The opinion began with a review of the legislative history, which the court found clearly established that Section 6(g) was intended “only as an authorization for internal rules of organization, practice, and procedure . . . [and] to insure that the FTC had the power to require reports from all corporations.”546Id. Congress had considered and refused twice to amend the legislation to confer rulemaking power, including an amendment to “make, alter, or repeal regulations further defining more particularly unfair trade practices or unfair or oppressive competition.”547Nat’l Petroleum Refins. Ass’n, 340 F. Supp. at 1346 (internal quotation marks omitted). The section had not changed since 1914, observed the court, and the FTC for approximately fifty years had not asserted rulemaking authority.548Id. at 1347. The court then cited several statutes in which Congress had explicitly granted FTC authority for regulations confined to industry-specific practices, which would have been unnecessary if the power already resided in Section 6.549Id. at 1347–48.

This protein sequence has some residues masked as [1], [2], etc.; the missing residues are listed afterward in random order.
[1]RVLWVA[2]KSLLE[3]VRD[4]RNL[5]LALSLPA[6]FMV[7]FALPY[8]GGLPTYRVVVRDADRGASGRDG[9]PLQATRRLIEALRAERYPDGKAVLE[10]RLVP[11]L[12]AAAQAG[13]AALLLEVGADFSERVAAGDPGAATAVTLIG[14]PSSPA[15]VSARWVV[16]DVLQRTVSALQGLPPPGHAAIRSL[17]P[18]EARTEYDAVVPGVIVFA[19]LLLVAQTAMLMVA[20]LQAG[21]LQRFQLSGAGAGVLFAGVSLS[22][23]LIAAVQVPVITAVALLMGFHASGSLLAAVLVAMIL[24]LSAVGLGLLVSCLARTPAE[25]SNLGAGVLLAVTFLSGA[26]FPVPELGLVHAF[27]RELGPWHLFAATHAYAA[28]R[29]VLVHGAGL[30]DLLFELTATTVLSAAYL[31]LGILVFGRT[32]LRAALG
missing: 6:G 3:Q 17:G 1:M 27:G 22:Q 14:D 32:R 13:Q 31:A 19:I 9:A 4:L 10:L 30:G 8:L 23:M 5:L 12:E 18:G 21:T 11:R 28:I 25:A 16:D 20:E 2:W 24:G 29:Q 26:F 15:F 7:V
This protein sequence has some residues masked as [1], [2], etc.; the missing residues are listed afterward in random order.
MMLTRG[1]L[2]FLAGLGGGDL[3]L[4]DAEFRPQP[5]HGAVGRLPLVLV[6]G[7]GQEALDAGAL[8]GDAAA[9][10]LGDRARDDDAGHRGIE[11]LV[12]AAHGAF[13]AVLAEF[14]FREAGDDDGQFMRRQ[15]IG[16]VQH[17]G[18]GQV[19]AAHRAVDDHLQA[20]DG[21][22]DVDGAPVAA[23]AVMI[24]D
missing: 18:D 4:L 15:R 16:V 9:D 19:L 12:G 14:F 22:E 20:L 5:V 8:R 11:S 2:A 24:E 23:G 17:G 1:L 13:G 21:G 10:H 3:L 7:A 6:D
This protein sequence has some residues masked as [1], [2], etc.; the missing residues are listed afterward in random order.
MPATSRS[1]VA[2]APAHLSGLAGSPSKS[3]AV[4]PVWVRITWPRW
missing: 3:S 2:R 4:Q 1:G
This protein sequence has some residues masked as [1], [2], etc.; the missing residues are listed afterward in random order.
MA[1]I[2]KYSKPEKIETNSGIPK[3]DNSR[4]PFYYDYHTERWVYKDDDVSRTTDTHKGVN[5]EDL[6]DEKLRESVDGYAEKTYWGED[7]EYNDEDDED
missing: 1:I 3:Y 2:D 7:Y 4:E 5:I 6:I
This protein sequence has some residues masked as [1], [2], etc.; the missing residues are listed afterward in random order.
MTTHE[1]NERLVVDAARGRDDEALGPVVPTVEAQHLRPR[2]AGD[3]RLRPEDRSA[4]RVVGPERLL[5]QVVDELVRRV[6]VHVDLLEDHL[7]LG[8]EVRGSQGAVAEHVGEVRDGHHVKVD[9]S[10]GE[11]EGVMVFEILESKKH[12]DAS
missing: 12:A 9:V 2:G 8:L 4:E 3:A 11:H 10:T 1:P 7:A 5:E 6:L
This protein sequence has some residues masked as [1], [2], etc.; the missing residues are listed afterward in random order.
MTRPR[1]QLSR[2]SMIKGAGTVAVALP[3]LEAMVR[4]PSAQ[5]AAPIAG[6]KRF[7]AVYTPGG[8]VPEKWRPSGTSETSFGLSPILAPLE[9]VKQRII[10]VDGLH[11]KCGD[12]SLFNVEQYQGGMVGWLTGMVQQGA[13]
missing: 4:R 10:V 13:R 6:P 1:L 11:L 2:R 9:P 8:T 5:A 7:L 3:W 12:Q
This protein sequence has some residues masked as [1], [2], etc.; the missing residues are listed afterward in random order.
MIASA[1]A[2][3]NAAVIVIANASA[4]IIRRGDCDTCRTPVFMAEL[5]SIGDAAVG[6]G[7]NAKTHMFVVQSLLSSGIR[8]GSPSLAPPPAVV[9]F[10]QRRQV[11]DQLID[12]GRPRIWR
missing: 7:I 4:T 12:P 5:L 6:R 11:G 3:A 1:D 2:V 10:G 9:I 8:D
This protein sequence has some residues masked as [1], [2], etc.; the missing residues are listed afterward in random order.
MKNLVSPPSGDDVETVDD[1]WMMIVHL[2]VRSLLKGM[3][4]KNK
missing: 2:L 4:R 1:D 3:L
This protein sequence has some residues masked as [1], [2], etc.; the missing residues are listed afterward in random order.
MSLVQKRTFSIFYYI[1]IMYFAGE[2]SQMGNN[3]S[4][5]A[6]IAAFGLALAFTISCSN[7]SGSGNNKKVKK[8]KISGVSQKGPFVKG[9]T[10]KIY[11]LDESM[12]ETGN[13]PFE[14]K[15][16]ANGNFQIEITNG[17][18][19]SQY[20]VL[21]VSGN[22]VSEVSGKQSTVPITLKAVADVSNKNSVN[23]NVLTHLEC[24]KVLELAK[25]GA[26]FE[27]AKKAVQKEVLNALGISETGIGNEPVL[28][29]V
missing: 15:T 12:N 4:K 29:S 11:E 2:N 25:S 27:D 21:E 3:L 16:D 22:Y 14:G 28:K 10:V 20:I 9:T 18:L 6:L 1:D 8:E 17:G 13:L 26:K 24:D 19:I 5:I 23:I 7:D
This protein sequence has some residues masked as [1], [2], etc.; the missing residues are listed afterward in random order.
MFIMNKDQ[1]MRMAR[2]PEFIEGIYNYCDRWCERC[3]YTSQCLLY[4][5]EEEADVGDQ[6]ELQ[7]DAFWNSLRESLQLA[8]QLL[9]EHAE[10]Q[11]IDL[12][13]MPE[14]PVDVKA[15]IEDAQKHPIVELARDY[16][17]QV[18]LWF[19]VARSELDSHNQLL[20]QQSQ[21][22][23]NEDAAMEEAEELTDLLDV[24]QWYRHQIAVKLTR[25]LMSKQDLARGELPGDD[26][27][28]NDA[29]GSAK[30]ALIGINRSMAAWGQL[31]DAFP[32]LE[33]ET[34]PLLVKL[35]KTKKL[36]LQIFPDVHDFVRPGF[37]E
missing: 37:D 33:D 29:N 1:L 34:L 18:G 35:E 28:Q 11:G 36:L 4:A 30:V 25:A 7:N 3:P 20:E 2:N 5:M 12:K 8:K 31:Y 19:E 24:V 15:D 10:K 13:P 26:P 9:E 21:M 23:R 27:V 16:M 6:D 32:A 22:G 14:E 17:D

Turning to the Commission’s arguments, the court considered whether the definitions of regulation in the Administrative Procedure Act (“APA”), enacted in 1946, should apply to the language of the FTC Act.550Id. at 1348–49. It was nothing less than “inconceivable” to the court that legislation unrelated to the FTC, passed thirty years after it was authorized, could change the meaning of words in its statute.551Id. The court noted that after the enactment of the APA, Congress amended the National Labor Relations Act to authorize rulemaking under the labor laws.552Id. The absence of a similar amendment to the FTC Act supported the inference that the “rulemaking power in Section 6(g) of the FTCA remains unchanged by Congress to date, and conveys only the authority to make such rules and regulations in connection with its housekeeping chore and investigative responsibilities.”553Nat’l Petroleum Refins. Ass’n, 340 F. Supp. at 1348–49. To the argument that the FTC’s authority under Section 5 to “prevent” unfair methods of competition includes the power to regulate, the court responded that “the very next paragraph of the statute that requires the Commission to conduct adjudicative proceedings.”554Id. at 1349. After noting that the Commission itself had repeatedly admitted it had no power to promulgate substantive rules, and that the Supreme Court had impliedly rejected the agency’s claims of such power, the court concluded with an application of the maxim, expressio unius est exclusio alterius, once articulated by Justice Brandeis: “What the Government asks is not a construction of the statute, but, in effect, an enlargement of it by the court, so that what was omitted, presumably by inadvertence, may be included within its scope. To supply omissions transcends the judicial function.”555Id. at 1349–50 (quoting Iselin v. United States, 270 U.S. 245, 251 (1926)).